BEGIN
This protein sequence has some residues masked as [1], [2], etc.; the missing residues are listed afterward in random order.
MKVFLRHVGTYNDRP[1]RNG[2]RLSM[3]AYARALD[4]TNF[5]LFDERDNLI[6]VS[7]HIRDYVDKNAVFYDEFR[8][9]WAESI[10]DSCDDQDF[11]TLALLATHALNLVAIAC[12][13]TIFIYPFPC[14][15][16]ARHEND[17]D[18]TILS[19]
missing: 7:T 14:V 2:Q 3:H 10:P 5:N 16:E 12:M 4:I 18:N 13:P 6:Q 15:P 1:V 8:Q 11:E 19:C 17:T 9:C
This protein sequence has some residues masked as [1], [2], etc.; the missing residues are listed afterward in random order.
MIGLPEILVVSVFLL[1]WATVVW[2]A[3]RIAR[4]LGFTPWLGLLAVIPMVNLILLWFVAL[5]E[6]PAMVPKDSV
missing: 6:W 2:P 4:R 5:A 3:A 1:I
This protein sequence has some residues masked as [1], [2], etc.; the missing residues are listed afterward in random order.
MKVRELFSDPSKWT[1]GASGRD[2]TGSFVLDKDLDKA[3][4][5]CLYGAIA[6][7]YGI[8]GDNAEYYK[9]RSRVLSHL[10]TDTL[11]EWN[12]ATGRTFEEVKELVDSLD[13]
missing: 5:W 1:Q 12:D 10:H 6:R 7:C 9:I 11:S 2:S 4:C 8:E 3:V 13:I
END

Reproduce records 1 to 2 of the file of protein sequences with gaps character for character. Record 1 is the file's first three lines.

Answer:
This protein sequence has some residues masked as [1], [2], etc.; the missing residues are listed afterward in random order.
MKVFLRHVGTYNDRP[1]RNG[2]RLSM[3]AYARALD[4]TNF[5]LFDERDNLI[6]VS[7]HIRDYVDKNAVFYDEFR[8][9]WAESI[10]DSCDDQDF[11]TLALLATHALNLVAIAC[12][13]TIFIYPFPC[14][15][16]ARHEND[17]D[18]TILS[19]
missing: 7:T 14:V 2:Q 3:H 10:P 5:N 16:E 12:M 4:I 18:N 13:P 6:Q 15:P 1:V 8:Q 11:E 19:C 17:T 9:C
This protein sequence has some residues masked as [1], [2], etc.; the missing residues are listed afterward in random order.
MIGLPEILVVSVFLL[1]WATVVW[2]A[3]RIAR[4]LGFTPWLGLLAVIPMVNLILLWFVAL[5]E[6]PAMVPKDSV
missing: 6:W 2:P 4:R 5:A 3:A 1:I